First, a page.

Melt your white and milk chocolate separately and pour into piping bags. Incidentally, it’s much easier to get anything into a piping bag if you fold back the top couple of inches of the bag over your hand so you can hold the bag open without ending up covered with chocolate. Let the chocolate cool a bit in the bag until it is a little thick, then cut a small hole in the piping bag. Pipe spirals or swirls or flowers or stars or crosshatches or squiggles whatever you like onto baking paper and let set in the fridge or freezer. You can sift edible glitter over these while they are still soft, but whatever you do, don’t face-paint with the glitter. People were coming up to me all day saying “Ooh, you’re glittery!”. And there is glitter on my bed, my towels, my face, my top, and the cat. But I digress.
Actually, another digression worth noting: first, you can get edible glitter at specialist cake decorating stores (Cake Deco is my usual source), but not at supermarkets. Secondly, it really will get into everything even if you don’t chase your husband around the kitchen with it threatening to put glitter in his hair. I used it on my brother’s wedding cake, and behaved entirely sensibly the whole time I was using it, and we were still sweeping glitter off floors, washing glitter pillowcases and fishing glitter out of the dishwasher filter three weeks later. Don’t say I didn’t warn you.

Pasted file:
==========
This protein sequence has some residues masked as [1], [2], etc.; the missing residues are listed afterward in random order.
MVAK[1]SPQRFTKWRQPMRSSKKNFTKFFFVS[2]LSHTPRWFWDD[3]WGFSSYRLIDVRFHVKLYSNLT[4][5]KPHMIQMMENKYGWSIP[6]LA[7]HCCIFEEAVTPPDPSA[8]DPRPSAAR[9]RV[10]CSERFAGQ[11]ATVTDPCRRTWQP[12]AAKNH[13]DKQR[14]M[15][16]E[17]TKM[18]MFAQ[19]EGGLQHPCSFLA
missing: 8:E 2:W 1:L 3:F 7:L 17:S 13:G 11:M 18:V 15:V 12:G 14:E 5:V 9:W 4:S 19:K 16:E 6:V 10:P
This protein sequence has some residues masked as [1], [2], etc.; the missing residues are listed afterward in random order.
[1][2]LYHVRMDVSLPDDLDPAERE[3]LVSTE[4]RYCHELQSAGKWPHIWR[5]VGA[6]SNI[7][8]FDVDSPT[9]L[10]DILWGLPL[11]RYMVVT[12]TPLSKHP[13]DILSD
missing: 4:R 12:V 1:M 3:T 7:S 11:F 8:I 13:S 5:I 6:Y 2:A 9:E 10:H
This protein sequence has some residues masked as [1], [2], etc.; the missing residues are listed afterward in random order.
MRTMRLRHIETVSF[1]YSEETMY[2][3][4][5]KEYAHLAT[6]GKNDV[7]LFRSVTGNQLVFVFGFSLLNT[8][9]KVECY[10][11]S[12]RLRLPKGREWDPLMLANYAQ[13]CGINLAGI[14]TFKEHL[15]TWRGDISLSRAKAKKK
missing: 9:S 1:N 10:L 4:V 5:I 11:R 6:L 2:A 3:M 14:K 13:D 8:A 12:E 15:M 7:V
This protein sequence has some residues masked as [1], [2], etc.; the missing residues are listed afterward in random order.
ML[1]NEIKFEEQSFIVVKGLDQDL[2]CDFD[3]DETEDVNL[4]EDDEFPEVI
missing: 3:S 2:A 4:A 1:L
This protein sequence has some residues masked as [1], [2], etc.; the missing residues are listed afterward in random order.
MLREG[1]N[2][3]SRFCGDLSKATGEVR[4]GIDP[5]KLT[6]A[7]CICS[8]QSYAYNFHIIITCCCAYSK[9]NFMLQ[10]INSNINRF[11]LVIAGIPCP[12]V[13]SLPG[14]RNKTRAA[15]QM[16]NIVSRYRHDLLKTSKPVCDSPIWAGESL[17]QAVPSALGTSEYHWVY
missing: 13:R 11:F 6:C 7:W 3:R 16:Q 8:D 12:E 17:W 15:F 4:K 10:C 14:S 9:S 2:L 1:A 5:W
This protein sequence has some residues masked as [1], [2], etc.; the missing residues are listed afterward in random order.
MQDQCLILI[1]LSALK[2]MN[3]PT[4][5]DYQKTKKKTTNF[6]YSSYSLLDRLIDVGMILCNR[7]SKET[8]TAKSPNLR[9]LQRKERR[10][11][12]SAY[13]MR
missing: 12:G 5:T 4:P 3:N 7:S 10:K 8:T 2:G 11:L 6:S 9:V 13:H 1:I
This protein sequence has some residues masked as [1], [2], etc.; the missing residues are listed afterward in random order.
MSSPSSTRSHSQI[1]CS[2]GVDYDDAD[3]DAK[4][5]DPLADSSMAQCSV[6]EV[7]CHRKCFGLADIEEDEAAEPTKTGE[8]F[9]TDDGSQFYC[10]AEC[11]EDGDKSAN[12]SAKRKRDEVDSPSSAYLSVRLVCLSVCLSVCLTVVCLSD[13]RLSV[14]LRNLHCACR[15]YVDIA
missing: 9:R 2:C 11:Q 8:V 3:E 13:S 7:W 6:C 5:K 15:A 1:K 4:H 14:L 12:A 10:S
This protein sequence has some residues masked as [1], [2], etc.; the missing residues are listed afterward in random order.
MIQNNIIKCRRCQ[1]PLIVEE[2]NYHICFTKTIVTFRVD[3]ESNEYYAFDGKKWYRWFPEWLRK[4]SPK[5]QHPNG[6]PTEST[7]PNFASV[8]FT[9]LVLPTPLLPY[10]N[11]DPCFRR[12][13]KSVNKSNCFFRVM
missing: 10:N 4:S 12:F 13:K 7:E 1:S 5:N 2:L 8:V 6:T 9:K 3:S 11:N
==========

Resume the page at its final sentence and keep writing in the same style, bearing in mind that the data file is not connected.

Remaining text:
Again, you can colour the chocolate as you choose – I did a really pretty Kitchen Tea cake once with pale pink ganache and flowers in all different shades of pink and cream. Very pretty, and of course I have no photographic evidence because for once I was being tasteful. So you will have to make do with this photo of a cake I did for the GSNV, whose logo is an orange gerbera on a blue background…
Aside from the colour? Well, you aren’t going to make this cake without eggs, I’m afraid, so you should probably resign yourself to making something else if you want to go egg-free. You could replace almond meal with any other ground nuts, or for more plain flour if you need to avoid nuts entirely- you’d get a less moist cake that would be more like a standard butter cake, I’d think. I think dairy-free margarine would work to replace the butter, but it seems rather a pity to do so in such a buttery cake. It might be fun to go half margarine and half coconut butter, cocoa butter, or even a nut butter. My suspicion is that this one wouldn’t work very well gluten free unless you had a really good gluten-free flour. You might add in an extra cup of almond meal, and then have two cups of gluten-free cake flour and a tablespoon of baking powder, but I’m honestly not 100% sure that this would work.
Oh, and you don’t have to cover it with ganache – it would be lovely with a raspberry buttercream, or a chocolate one, or one made with a nut butter (a Gianduja buttercream would be amazing, especially if you used hazelnut meal in the cake). You could probably just dust it with icing sugar, too, but if you are making a cake this size, I feel you should go for decadence. And maximise the glitter.
Probably the most useful variation here is halving the recipe. A half quantity of this would fit in a 20-21cm round cake tin, and would bake in a bit over an hour – I’d check it at the one hour mark and expect it to take about an hour and fifteen minutes, and I’d bake it at 170°C.